By Fr. Nicholas A. Marziani, Jr., D.Min.

I can still remember my mother’s frequent exhortation to my siblings and me growing up in the 1950s, “Judge not, lest ye be judged.” A very direct command from the lips of Jesus Christ became a moral centerpiece in the home in which I was raised. Mom could be tolerant to a fault, but she was simply a generous soul who knew the world could be ugly and full of hypocrisy.

Well, well, I wonder what dear old mom, God rest her soul, would say about today’s so-called “Cancel Culture.” Let’s see, Seuss is out, Lincoln is out, Washington is out – gosh, who’s left? Oh, that’s right! Only the sorry folks who wish to hold others to strict account for their human weaknesses, but brazenly exempt themselves from the exercise.
Jesus utilized many striking rhetorical devices in proclaiming the Gospel of the Kingdom of Heaven. His teaching on judging others – the first century version of “cancelling” – is almost funny if it wasn’t so dead serious. “Why worry about a speck in someone else’s eye when you have a log in your own? How can you think of saying, ‘Let me help you get rid of that speck in your eye’, when you can’t see past the log in your own?”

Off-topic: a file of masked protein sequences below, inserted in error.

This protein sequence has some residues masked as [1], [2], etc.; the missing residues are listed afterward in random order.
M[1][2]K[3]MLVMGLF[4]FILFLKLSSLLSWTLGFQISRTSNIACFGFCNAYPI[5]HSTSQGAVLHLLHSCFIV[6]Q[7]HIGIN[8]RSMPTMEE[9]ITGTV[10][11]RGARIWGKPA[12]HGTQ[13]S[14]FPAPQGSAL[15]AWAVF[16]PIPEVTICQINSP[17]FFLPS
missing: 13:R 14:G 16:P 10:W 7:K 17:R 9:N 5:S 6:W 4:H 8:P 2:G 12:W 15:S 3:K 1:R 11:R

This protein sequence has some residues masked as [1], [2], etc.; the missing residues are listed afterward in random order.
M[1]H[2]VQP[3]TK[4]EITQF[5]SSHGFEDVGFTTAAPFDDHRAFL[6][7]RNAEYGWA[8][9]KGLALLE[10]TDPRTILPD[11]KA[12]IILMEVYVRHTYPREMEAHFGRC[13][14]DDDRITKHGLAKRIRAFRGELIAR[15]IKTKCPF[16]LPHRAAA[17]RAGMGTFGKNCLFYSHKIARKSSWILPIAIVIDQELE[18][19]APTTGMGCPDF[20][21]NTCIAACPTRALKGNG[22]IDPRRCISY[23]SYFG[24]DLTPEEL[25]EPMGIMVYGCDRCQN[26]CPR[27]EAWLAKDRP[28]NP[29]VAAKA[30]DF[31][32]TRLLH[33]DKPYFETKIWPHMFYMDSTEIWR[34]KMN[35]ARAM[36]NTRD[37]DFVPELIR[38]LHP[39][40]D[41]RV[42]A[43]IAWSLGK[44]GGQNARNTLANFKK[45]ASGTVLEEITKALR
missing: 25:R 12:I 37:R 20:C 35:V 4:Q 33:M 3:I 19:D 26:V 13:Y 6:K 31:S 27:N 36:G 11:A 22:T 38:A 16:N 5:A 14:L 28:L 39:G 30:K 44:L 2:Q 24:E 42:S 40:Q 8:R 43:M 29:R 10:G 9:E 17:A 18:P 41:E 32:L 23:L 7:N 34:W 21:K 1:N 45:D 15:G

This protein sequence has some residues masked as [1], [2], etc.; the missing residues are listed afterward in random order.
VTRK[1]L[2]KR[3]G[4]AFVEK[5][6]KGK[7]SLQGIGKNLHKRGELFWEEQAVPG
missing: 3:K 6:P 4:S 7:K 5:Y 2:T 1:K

Whaaat! You do want to chuckle at the illustration, but you quickly get the point that God is not going to give us a pass on the Day of Judgement for our own sins and blind spots if we don’t cut others some slack. The sheer arrogance of the Cancel Culture fairly makes one sick to the core, and it is impossible to long continue in any kind of civil manner in a society that plays this perverse game.

Near the end of the third part of the trilogy, Lord of the Rings, Frodo says to Samwise, “Sam, it’s the end of all things.” Yup, I’ll echo that observation, and leave you, dear reader, with a prayer that we all just wise up and do the basic calculus. Or even think about common sayings from another era, things pertaining to glass houses and stones, and spitting up in the air as gravity inevitably does its work.

Here’s hoping we don’t end up as April Fools. – Fr. Nick